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Monday, July 22, 2013 

Moral panic: on by default.

We live, so it seems, in a distinctly weird world.  Never before have we had such easy access to a full array of sexual imagery, and yet despite being able to summon up almost any fetish at the click of a mouse, we don't seem to want to discuss why something turns us on, or what it says about us personally.  Fundamentally, that's down to how we don't want to be judged; despite porn being consumed as never before, we still regard it as being embarrassing or difficult to talk about, understandably so.  We also don't really want to know whether our friends or loved ones might have say, a scat fetish, or even something more prosaic like being partial to BDSM.  What goes on in someone else's bedroom is their business, so long as no one gets hurt.  The same applies to watching other people doing what we would like to, or fantasise about doing; no one else needs to know.

Except, when we don't talk about and rationalise it, what we end up getting is the semi-moral panic we're currently going through, stoked almost solely by the government and certain newspapers.  They have provided absolutely no evidence whatsoever for any of their claims, most specifically that images of child abuse are proliferating, or that normal "online pornography is corroding childhood".  That they haven't is nonetheless irrelevant; without parliament so much as being involved, from the end of the year the big four ISPs, having been pressured into doing so, will block the majority of pornographic sites by default.  These default filters will almost certainly wrongly block plenty of material that is not pornographic (as this blog was by some mobile internet providers), but who cares when it's all about protecting children?  It's surely a small price to pay for something approaching peace of mind.

Here's how the campaign by the likes of Claire Perry and the Daily Mail has worked.  Having failed to build momentum behind their demands despite the Bailey review into the commercialisation and sexualisation of childhood, they struck upon conflating child pornography (as we're not allowed to call it, as apparently simply describing it as such is to somehow legitimise it) with legal pornography.  Helped along by the Tia Sharp and April Jones cases, the haranguing of ISPs and search engines for not blocking child porn (despite the fact there is relatively little they can do when they're not the ones hosting it) morphed into haranguing them for allowing a so-called free for all.  Responsibility it seems is not with the parents or adults to ensure that their children can't access material not suitable for them, it begins instead with the ISP.  As I've pointed out before, for a supposedly conservative government to be passing the buck from those truly responsible to those who provide a service to adults, considering they're the ones paying the bill, is quite a break with their usual thinking.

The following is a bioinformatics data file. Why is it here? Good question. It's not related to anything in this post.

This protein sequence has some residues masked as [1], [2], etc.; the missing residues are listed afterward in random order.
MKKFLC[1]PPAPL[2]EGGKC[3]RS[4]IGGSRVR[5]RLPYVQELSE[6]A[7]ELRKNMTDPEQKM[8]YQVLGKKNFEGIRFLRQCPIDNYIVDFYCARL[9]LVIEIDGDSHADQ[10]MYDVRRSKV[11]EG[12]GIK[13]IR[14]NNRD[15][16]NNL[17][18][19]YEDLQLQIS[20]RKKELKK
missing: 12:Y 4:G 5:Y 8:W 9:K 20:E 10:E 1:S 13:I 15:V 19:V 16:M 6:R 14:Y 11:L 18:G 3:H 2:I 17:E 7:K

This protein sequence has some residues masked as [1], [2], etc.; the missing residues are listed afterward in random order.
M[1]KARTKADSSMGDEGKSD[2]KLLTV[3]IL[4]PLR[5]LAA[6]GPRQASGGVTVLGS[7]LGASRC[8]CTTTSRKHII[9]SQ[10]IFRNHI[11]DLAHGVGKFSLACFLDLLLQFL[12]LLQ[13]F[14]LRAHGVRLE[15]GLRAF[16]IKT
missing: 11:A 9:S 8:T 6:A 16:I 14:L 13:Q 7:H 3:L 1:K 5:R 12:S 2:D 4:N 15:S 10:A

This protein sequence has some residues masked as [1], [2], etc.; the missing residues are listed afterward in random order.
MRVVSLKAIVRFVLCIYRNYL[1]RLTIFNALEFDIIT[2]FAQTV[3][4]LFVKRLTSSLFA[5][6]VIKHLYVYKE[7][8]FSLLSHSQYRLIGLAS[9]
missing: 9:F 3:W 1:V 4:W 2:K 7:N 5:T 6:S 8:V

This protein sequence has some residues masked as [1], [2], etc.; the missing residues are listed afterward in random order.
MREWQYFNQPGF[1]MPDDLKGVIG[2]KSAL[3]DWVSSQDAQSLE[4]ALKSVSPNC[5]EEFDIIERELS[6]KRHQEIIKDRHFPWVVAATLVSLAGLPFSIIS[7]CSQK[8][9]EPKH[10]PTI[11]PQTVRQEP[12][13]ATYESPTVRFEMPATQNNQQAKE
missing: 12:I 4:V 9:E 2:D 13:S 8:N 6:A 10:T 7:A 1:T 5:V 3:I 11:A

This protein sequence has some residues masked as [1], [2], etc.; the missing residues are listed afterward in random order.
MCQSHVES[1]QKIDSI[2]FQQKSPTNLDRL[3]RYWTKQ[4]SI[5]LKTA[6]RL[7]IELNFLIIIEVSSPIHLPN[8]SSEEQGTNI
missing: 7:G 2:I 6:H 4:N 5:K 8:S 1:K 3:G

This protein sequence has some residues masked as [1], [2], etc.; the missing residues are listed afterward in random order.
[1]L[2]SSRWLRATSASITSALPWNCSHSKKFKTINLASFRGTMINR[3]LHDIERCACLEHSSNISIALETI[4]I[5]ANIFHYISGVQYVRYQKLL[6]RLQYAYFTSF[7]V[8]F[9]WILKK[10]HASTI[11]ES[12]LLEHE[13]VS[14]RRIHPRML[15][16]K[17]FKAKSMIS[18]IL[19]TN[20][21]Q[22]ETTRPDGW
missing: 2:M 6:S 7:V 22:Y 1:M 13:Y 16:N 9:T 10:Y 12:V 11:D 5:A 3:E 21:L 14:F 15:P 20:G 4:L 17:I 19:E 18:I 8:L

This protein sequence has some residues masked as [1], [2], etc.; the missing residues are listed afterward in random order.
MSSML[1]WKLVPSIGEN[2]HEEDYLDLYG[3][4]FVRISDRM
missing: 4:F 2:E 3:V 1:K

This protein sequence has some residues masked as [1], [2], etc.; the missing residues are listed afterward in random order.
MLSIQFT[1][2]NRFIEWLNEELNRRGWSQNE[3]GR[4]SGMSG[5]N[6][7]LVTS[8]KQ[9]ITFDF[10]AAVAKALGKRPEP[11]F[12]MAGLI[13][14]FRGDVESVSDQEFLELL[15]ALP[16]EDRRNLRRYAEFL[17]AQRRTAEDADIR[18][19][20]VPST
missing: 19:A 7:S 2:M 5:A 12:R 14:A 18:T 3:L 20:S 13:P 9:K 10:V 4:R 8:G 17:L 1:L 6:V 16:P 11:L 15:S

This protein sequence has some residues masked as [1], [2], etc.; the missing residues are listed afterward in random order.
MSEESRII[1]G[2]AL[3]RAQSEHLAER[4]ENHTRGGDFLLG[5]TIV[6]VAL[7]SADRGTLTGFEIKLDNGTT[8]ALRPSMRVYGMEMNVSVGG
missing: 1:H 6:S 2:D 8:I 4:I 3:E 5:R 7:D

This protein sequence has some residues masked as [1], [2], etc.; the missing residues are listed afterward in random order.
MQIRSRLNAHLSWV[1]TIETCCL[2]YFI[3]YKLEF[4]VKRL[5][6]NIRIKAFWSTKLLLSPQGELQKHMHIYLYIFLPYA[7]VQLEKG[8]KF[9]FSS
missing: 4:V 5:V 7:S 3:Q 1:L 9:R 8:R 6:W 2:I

David Cameron's speech today was an absolute classic of the meaning the opposite of what was said genre.  He starts off by saying how difficult it is for politicians to talk about the subject, and it is indeed difficult for them to talk about when parliament has gone into recess for the summer and they don't seem to have been offered the chance to discuss it anyway.  He relates that he doesn't want to "moralise and scare-monger", the paragraph after he's stated without qualification that "online pornography is corroding childhood" and how the internet is impacting on the "innocence of children".  He says that the issues of images of child abuse and underage access to porn are "very distinct and different" challenges, but that they have something in common.  Namely, that it's been decided it's good politics to conflate the two as it reduces opposition.  After all, everyone hates nonces, don't they?